Thursday, December 29, 2005

Global warming? Yea, but...

As little as 30 years ago the talk wasn’t about
global warming, it was about an imminent ice age.
Is an ice age likely? Even possible? Consider
this: There have been more than 20 glacial
advances, or ice ages, in just the last two
million years. And we know from geological
evidence that each glaciation lasted anywhere
from 20,000 to 100,000 years—no one knows why the
disparity—separated by warm periods that last
some 10,000 to 15,000 years. What we can be
reasonably sure of is that we’re now in one of
the warm periods, and this one is already 13,000
years old. Some scientists think it’s at an end
and a new ice age is about to begin.
But we now have evidence that ice ages come on
with an abruptness that will catch us by total
surprise. Physical evidence indicates that when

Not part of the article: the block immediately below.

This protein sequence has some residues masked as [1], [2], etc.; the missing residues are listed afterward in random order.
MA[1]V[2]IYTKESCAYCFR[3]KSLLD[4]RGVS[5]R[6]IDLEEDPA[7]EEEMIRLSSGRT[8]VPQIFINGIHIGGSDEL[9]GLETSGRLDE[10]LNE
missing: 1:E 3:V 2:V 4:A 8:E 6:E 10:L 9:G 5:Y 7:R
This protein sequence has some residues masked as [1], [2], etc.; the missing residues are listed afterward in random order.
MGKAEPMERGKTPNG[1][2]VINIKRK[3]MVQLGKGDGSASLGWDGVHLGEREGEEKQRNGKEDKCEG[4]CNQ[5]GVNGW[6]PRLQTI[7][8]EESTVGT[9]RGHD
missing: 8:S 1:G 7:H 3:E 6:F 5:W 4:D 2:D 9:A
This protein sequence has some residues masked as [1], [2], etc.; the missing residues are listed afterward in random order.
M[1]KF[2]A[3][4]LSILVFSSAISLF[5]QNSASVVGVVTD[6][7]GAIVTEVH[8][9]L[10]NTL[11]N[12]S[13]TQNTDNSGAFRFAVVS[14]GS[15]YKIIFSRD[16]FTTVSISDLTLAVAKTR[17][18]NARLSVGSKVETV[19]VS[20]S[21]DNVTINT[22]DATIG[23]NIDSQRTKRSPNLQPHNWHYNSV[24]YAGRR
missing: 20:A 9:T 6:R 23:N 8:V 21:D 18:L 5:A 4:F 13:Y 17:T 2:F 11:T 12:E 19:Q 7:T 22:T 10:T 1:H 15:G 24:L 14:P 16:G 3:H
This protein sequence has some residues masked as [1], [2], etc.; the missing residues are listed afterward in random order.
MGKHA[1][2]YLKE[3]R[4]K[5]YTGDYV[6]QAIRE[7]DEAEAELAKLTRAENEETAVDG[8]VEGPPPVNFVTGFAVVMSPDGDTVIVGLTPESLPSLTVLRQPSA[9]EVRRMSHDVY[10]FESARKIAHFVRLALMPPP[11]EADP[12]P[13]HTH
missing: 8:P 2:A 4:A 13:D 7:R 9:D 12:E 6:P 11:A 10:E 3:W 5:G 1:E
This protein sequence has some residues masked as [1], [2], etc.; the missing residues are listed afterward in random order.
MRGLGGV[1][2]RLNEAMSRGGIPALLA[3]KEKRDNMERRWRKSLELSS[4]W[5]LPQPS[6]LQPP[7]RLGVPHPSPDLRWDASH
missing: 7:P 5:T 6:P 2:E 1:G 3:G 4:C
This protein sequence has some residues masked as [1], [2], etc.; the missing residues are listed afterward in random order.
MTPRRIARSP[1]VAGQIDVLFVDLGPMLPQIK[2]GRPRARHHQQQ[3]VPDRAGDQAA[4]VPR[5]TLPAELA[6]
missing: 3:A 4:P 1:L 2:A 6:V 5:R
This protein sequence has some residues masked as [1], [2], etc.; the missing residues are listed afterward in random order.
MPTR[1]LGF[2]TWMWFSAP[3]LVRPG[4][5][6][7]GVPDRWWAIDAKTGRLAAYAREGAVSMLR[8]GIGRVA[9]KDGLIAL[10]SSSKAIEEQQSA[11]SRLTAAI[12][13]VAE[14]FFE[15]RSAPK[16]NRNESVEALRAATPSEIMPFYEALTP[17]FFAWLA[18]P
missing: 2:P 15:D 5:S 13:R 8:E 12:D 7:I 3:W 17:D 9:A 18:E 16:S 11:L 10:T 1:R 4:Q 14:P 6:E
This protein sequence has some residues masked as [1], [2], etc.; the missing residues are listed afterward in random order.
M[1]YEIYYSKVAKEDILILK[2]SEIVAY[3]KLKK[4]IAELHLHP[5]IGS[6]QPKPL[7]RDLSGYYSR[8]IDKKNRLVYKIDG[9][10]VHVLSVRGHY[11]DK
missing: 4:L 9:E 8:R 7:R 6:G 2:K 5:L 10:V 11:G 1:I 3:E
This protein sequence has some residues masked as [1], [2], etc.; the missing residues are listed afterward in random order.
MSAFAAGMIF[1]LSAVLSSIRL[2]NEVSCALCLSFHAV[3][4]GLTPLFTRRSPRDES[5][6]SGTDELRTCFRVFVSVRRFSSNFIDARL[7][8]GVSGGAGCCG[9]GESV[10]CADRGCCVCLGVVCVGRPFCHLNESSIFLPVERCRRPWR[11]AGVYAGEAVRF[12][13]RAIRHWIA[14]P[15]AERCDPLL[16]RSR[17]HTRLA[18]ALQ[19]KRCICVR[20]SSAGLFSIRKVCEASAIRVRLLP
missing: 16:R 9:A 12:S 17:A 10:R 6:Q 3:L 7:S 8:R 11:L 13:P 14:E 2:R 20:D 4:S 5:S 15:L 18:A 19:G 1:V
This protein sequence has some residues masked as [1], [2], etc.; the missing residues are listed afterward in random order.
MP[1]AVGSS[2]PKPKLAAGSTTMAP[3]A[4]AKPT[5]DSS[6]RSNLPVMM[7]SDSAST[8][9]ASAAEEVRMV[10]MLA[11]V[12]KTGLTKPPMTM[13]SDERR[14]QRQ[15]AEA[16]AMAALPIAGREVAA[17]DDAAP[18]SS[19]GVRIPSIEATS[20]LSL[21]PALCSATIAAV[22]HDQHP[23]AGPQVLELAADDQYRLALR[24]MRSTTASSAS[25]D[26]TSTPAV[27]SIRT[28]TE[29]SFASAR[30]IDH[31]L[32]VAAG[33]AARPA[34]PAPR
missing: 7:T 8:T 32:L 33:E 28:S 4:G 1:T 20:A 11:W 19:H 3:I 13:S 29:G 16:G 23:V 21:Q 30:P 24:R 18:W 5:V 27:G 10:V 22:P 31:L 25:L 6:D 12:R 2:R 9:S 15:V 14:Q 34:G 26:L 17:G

the last ice age started, the British Isles went
from a temperate climate to being completely
covered with glaciers hundreds of feet thick in
just 20 years.

Do scientists think it’ll happen that way again?
Yes. And if the next ice age starts here’s how it
may occur: At first we wouldn’t even realize it,
so the first few years we’d feel we were just
having one or two bad winters. But after a few
years rivers will freeze all-year-round, snow
from the previous years won’t completely melt,
glaciers will begin to form, and some of what is
currently now the world’s most fertile ground
will become unfarmable.

Makes a lot of sense to me.

On the other hand, it may take awhile to occur.